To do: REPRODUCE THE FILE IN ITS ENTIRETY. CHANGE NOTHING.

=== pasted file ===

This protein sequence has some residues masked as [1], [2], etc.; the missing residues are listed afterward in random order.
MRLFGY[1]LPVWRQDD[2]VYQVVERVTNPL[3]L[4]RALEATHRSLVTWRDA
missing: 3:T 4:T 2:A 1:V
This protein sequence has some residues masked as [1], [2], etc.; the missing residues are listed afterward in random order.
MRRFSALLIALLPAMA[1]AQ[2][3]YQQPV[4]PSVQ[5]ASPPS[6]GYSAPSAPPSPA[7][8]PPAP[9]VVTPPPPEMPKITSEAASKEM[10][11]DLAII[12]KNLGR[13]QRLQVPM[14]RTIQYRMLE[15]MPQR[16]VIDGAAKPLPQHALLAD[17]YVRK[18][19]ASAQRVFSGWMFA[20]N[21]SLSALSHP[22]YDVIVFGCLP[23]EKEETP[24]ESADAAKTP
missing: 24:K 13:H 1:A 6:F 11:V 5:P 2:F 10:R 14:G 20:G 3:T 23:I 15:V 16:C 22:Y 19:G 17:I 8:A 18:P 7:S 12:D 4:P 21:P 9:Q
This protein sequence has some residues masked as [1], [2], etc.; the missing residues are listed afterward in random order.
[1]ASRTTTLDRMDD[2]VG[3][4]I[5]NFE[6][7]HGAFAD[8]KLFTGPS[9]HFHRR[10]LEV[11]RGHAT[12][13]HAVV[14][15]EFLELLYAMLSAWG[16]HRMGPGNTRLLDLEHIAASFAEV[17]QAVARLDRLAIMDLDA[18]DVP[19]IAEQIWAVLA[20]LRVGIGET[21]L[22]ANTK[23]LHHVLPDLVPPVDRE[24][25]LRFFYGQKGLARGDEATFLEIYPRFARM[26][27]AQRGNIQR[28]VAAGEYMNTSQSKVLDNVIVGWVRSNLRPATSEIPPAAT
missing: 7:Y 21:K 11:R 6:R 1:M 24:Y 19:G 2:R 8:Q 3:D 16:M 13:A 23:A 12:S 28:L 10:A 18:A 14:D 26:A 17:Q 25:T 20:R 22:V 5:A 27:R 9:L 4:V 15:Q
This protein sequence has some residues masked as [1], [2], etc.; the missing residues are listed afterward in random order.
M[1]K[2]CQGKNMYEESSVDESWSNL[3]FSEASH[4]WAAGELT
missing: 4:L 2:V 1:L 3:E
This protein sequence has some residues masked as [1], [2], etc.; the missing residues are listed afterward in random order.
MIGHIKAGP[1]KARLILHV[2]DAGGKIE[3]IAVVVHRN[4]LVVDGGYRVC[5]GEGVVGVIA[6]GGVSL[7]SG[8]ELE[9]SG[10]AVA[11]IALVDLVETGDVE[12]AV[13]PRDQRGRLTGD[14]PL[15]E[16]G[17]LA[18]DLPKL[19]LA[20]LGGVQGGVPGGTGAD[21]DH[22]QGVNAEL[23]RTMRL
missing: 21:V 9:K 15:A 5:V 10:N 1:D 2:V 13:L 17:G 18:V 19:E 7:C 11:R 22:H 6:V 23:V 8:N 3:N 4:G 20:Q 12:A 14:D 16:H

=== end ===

This protein sequence has some residues masked as [1], [2], etc.; the missing residues are listed afterward in random order.
MRLFGY[1]LPVWRQDD[2]VYQVVERVTNPL[3]L[4]RALEATHRSLVTWRDA
missing: 3:T 4:T 2:A 1:V
This protein sequence has some residues masked as [1], [2], etc.; the missing residues are listed afterward in random order.
MRRFSALLIALLPAMA[1]AQ[2][3]YQQPV[4]PSVQ[5]ASPPS[6]GYSAPSAPPSPA[7][8]PPAP[9]VVTPPPPEMPKITSEAASKEM[10][11]DLAII[12]KNLGR[13]QRLQVPM[14]RTIQYRMLE[15]MPQR[16]VIDGAAKPLPQHALLAD[17]YVRK[18][19]ASAQRVFSGWMFA[20]N[21]SLSALSHP[22]YDVIVFGCLP[23]EKEETP[24]ESADAAKTP
missing: 24:K 13:H 1:A 6:F 11:V 5:P 2:F 10:R 14:G 20:G 3:T 23:I 15:V 16:C 22:Y 19:G 17:I 8:A 18:P 7:S 12:D 4:P 21:P 9:Q
This protein sequence has some residues masked as [1], [2], etc.; the missing residues are listed afterward in random order.
[1]ASRTTTLDRMDD[2]VG[3][4]I[5]NFE[6][7]HGAFAD[8]KLFTGPS[9]HFHRR[10]LEV[11]RGHAT[12][13]HAVV[14][15]EFLELLYAMLSAWG[16]HRMGPGNTRLLDLEHIAASFAEV[17]QAVARLDRLAIMDLDA[18]DVP[19]IAEQIWAVLA[20]LRVGIGET[21]L[22]ANTK[23]LHHVLPDLVPPVDRE[24][25]LRFFYGQKGLARGDEATFLEIYPRFARM[26][27]AQRGNIQR[28]VAAGEYMNTSQSKVLDNVIVGWVRSNLRPATSEIPPAAT
missing: 7:Y 21:K 11:R 6:R 1:M 24:Y 19:G 2:R 8:Q 3:D 16:M 13:A 23:A 12:S 28:L 10:A 18:A 14:D 26:A 17:Q 25:T 20:R 22:V 5:A 27:R 9:L 4:V 15:Q
This protein sequence has some residues masked as [1], [2], etc.; the missing residues are listed afterward in random order.
M[1]K[2]CQGKNMYEESSVDESWSNL[3]FSEASH[4]WAAGELT
missing: 4:L 2:V 1:L 3:E
This protein sequence has some residues masked as [1], [2], etc.; the missing residues are listed afterward in random order.
MIGHIKAGP[1]KARLILHV[2]DAGGKIE[3]IAVVVHRN[4]LVVDGGYRVC[5]GEGVVGVIA[6]GGVSL[7]SG[8]ELE[9]SG[10]AVA[11]IALVDLVETGDVE[12]AV[13]PRDQRGRLTGD[14]PL[15]E[16]G[17]LA[18]DLPKL[19]LA[20]LGGVQGGVPGGTGAD[21]DH[22]QGVNAEL[23]RTMRL
missing: 21:V 9:K 15:A 5:V 10:N 1:D 2:V 13:L 17:G 18:V 19:E 7:C 11:R 22:H 6:V 23:V 8:N 3:N 4:G 20:Q 12:A 14:D 16:H